ITF unions urge good faith negotiations at Greyhound

Associations, HR, ITF, Labour Disputes, Rail, Strikes — By on July 18, 2014 at 8:48 PM
ATU's international vice president Bruce Hamilton with the ITF's Tom Powdrill outside the FirstGroup AGM

ATU’s international vice president Bruce Hamilton with the ITF’s Tom Powdrill outside the FirstGroup AGM

18 July 2014 – The ITF-affiliated Amalgamated Transit Union (ATU) international vice-president Bruce Hamilton urged US transport company Greyhound to resume negotiations in good faith at parent company FirstGroup’s AGM yesterday.

Greyhound, a household name in North America, celebrates its 100th anniversary this year. According to Hamilton, Greyhound workers’ wages buy less now than they would have in 1914, with many workers in the US and Canada on wages so low that they qualify for government assistance.

Adding insult to injury, FirstGroup’s annual report for the financial year 2013/14 reveals extraordinary executive pay rises with the CEO Tim O’Toole now on GBP 2 million a year. At the same time, UK passengers saw further ticket price hikes. The Associated Society of Locomotive Steam Enginemen and Firemen (ASLEF) has criticised the CEO salary while Unite the union’s bus members in Glasgow have warned of a potential strike next week over a below inflation pay raise offer by the company. The National Union of Rail, Maritime and Transport Workers (RMT) and Unite have already expressed their international cooperation to the ATU.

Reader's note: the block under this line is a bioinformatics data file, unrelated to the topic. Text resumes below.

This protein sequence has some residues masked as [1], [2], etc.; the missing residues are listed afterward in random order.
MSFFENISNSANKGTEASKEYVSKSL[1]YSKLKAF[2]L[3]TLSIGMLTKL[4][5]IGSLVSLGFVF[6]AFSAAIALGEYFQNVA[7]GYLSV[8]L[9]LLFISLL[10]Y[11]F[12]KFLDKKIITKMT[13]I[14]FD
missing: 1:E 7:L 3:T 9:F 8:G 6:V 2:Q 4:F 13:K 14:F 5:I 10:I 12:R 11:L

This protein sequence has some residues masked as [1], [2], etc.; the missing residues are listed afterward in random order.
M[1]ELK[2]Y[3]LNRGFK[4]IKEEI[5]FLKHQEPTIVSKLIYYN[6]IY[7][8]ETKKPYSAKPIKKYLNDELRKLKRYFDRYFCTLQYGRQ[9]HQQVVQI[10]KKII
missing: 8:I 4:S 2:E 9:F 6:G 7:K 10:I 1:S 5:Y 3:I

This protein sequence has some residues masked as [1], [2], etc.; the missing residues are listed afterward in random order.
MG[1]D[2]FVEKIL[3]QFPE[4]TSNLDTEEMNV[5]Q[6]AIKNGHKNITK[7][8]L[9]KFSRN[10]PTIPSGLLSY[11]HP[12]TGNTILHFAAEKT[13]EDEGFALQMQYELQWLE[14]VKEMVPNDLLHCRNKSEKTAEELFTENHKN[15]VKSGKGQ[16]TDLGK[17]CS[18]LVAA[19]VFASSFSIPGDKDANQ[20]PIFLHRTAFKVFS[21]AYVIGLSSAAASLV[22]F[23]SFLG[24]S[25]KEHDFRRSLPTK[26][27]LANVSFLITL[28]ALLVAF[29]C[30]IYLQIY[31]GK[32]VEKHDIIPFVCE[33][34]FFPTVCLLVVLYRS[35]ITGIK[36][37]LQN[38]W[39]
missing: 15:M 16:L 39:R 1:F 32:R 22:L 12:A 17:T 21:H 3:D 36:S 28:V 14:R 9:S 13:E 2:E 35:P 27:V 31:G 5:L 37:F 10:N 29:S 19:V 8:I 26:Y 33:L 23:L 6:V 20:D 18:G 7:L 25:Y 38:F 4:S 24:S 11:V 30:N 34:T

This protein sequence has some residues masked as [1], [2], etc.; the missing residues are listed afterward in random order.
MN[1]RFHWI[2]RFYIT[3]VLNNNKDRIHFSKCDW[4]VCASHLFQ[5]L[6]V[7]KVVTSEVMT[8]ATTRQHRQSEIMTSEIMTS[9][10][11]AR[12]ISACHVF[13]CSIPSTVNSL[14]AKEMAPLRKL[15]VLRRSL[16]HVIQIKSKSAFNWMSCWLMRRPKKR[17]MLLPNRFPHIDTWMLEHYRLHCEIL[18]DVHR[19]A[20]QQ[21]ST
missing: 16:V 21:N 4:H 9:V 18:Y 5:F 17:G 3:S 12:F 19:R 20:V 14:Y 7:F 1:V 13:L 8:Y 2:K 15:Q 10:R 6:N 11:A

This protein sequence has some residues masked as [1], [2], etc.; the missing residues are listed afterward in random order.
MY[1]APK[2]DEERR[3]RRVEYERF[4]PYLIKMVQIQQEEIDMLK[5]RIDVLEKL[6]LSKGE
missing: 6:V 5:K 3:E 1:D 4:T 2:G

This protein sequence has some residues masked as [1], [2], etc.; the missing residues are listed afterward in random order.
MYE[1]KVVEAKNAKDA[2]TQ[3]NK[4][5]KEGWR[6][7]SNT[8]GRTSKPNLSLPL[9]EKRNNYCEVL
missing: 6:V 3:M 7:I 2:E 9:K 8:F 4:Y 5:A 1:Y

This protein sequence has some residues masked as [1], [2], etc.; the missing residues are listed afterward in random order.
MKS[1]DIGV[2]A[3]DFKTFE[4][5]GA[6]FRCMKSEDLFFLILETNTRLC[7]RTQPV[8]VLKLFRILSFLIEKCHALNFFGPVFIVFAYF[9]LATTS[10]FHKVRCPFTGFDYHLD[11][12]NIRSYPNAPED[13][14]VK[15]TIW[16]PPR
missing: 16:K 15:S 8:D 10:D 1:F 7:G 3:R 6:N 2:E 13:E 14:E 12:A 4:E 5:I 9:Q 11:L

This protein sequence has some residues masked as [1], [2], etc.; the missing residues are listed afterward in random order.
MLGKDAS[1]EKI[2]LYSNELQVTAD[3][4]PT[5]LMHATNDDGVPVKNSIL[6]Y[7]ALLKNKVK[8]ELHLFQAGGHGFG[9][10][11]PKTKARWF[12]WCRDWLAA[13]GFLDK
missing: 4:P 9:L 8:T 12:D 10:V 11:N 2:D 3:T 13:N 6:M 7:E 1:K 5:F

Last week, ATU activists rallied outside FirstGroup’s US headquarters in Cincinnati, Ohio for better conditions. Actions have also been held in US cities including Los Angeles and Atlanta. Hamilton stressed at the AGM that the problem will not go away unless the management returns to the bargaining table.

ITF inland transport secretary Mac Urata also attended the AGM, saying: “FirstGroup’s annual report says it is committed to the principles set out in the International Labour Organization declaration on fundamental rights at work. To put that in practice, they must treat their employees in the USA as they do in the UK and offer decent wages. Together with our transport unions in the UK, we call upon the company to resolve the issues of Greyhound terminal workers.”

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